“And what would you have done if he had, Mr. Skeptic?” Max asked pouring generously.

               “I dunno…I…”

               “You would have laughed it off and put the amulet in some box somewhere. You’d have lost it and you know it. And now you’d be dead.”

               “I guess…maybe,” Aidan allowed.

               “Your dad knew you, sport. Get over it.”

               “I tried to tell Morgan that the Fergusons were done anyway. He didn’t have to go to the trouble.”

               “Yeah, well that’s not exactly true,” Max drawled.

               “What the hell does that mean?” he demanded.

               “Remember that cute redhead you had the thing with at that accountant’s conference?”


               “She’ll be popping out a new Ferguson in about five months.”

               Aidan sat back and stared at her in stunned silence. “Did you arrange that too?”

               “Ha! Nope. That was all you, sport. I was just charged with providing support for any little bastards you might produce.”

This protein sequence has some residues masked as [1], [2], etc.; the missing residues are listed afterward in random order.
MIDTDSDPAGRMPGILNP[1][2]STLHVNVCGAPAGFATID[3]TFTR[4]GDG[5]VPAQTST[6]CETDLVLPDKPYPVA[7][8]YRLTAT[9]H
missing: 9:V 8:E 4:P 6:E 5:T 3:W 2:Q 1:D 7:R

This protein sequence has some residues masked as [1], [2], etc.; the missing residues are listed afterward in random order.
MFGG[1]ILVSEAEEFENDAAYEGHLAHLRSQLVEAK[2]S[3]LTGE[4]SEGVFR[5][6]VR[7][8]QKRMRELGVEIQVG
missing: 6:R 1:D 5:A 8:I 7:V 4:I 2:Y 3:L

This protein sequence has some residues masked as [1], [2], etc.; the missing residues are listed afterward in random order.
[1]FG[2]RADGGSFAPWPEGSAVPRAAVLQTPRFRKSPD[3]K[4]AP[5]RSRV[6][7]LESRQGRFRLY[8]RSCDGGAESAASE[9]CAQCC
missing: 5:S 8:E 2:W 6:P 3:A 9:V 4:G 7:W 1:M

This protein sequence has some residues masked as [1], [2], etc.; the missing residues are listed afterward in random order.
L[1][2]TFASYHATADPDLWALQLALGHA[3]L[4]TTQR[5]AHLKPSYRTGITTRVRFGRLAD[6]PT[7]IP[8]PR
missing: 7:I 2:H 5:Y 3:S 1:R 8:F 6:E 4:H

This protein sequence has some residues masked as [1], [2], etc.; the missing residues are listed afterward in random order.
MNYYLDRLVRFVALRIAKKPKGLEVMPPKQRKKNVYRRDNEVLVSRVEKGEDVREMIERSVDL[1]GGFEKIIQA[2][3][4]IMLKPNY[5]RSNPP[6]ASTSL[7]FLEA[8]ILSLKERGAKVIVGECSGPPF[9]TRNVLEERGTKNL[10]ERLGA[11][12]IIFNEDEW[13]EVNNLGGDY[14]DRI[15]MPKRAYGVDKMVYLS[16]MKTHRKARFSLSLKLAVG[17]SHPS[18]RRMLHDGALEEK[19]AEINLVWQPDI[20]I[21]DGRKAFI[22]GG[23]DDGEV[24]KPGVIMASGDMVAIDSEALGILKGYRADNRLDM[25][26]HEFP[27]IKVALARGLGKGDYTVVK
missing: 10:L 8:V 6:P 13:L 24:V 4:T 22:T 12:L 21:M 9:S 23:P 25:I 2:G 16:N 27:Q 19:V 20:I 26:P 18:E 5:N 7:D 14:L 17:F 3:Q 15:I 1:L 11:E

“Will the baby have to wear one of these too?” he asked, fingering the amulet.

               “Yep. I’ll be waiting in the delivery room to slip it over her tiny wittew head.”

               “Her?” he asked.

               “Her. And it already looks like she’s going to have all the magical talent you lacked.”

               “Well that would have made my dad happy.”

               “I’m sure that’s true.”

               “So I guess my days as an accountant are pretty much over?”

               “You’re back at the family feedbag until she’s done with her training, yeah.” Max smiled and poured him another drink.


Reading What I Never Read


Weird experience today…reading the kind of book I never read. Seriously — never.

I am very much a sci-fi, urban fantasy reader. I like it gritty. The grittier the better. I like it science-y. I like weapons and explosions and fighting. Neal Asher, Iain M. Banks, absolutely! Jack McDevitt, yep! Richard K. Morgan, yes please! Rob Thurman, Jim Butcher, Richard Kadrey…keep it comin’! But today I went with Pride and Prejudice meets Faerie Magic. I’m talking about Mary Robinette Kowal’s Shades of Milk and Honey.

Confession time…this all started with porn. Okay, not really porn, but erotica. I started following Ms. Kowal on Twitter when she supplied John Scalzi with a dress to wear for a picture (yep, you read that right). She recently posted a link to some erotica she had written involving her characters from SoMaH. So, of course, I clicked on it. Oh shut up! Don’t judge me… I’m human!